You may select sage, marjoram and basil at any moment. The new development of sage is always yummy, and so is that of marjoram anytime before the plants blossom. Albahaca scarcely has an off-season even though, as with other herbs, it’s in its best only at blooming time.

If for some reason you don’t figure out how to harvest all you need of a specific herb when it’s ready, collect some later on even though its summit cutting season has passed. Once I made a last bottle of basil vinegar in a greedy rush once the weather forecaster said,”Look for a freeze tonight.” The resulting product could hardly be distinguished from that made earlier.

If the herbs you harvest should be dried, it’s necessary to collect them if the oils are at their finest. Should you choose to dry some of those last-minute crops, it may be well to tag your jars so you will know which are prime and which are moments. Needless to say, you’ll also keep some of your favourite herbs growing in the home during the winter, and those you may use fresh.
The moment you’ve carried your herb harvest indoors, quickly rinse off the dirt out of the lower leaves and shake off all excess moisture. Then spread the herbs on each window displays laid across two seats or on some stretched cheesecloth.

Remove any yellowed, decayed and very coarse leaves, and dry your crop in an airy location away from direct sunlight.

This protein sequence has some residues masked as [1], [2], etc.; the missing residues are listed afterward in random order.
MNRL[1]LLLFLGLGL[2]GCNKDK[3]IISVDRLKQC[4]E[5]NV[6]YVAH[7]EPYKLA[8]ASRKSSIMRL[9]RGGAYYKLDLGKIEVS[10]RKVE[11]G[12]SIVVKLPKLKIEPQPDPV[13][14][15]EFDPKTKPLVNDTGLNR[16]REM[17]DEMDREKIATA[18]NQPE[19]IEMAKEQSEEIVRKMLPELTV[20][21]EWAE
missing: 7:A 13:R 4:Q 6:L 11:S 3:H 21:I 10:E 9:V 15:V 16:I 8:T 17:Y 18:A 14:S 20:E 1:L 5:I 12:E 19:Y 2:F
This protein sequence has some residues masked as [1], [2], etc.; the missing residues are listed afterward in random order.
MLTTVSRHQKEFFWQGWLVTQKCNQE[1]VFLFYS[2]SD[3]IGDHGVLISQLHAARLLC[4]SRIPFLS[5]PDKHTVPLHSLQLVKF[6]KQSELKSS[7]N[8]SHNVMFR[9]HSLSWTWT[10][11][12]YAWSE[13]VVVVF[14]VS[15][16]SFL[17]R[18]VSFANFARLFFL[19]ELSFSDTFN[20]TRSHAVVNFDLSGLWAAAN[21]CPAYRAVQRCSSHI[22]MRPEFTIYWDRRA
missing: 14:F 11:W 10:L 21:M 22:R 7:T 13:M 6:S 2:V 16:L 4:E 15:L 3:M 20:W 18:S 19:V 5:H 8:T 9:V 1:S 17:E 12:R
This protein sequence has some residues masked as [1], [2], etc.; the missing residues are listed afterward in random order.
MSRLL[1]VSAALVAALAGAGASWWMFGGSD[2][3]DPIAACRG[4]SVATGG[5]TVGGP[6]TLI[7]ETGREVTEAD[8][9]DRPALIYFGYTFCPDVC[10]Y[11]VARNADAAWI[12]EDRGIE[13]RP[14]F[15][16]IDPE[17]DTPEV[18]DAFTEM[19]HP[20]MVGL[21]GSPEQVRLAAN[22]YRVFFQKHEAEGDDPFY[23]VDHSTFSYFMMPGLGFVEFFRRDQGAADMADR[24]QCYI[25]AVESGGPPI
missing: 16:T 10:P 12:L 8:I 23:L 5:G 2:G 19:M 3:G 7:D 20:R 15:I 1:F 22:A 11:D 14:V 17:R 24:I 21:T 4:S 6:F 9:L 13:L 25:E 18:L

When to Harvest

Harvest these herbs when they are only beginning to blossom: basil, tarragon, horehound, mint, sweet marjoram, lemon balm, costmary, fennel, winter savory, sage, summer savory, lavender (also may be cut later).

Clip the tops of those at full stage of blossom: hyssop, rosemary, lavender, thyme.
It’s possible to harvest both the leaves and flowers of these four herbs, and you can also select rosemary leaves separately.

These herbs should be chosen in the young leafy point: parsley, caraway leaves, chervil, lovage.

It’s the flower heads of these herbs you may want to harvest: camomile, German camomile, and marigold. You can go ahead and cut the flower heads off and only dry them on a display. Manzanilla is very good for the skin and can be used in herbal bath sachets together with some oatmeal (uncooked) and grated soap. Put equal amounts of each in a washrag secured with a rubber band and used as a wash cloth in the shower.

The culinary herbs you will want to dry comprise sweet basil, parsley, thyme, chervil, rosemary, spearmint, marjoram, summer savory, sage, tarragon and lemon balm. Bálsamo de limón cookies are simple to make with 2 tbsp of sliced El cedrón Balm added to a simple sugar cookie recipe. There are some amazing books on making vinegars and herbal scrubs in the local bookstore and library. With the holidays right around the corner, you might choose to obtain these books and begin crafting some gifts!

As far as the other culinary herbs in your garden are involved, don’t dry chives, but bud for winter use, place in vinegar or freeze. Eneldo shouldn’t be dried , but the leaves can be frozen fresh or the seeds dried. Perejil may be potted, salted, dried or frozen. If you would like to dry parsley, put it in the microwave between two paper towels for a minute intervals until dry. If you attempt to air dry it, then it will just turn brown and unappealing. Burnett, which can be too fragile for drying, can be grown inside in the winter.


Harvesting herbs in the autumn is a fun way to bring your garden indoors for the winter. You’ll be rewarded with countless hours of fun for not only for you but those you bless with the gifts from your backyard.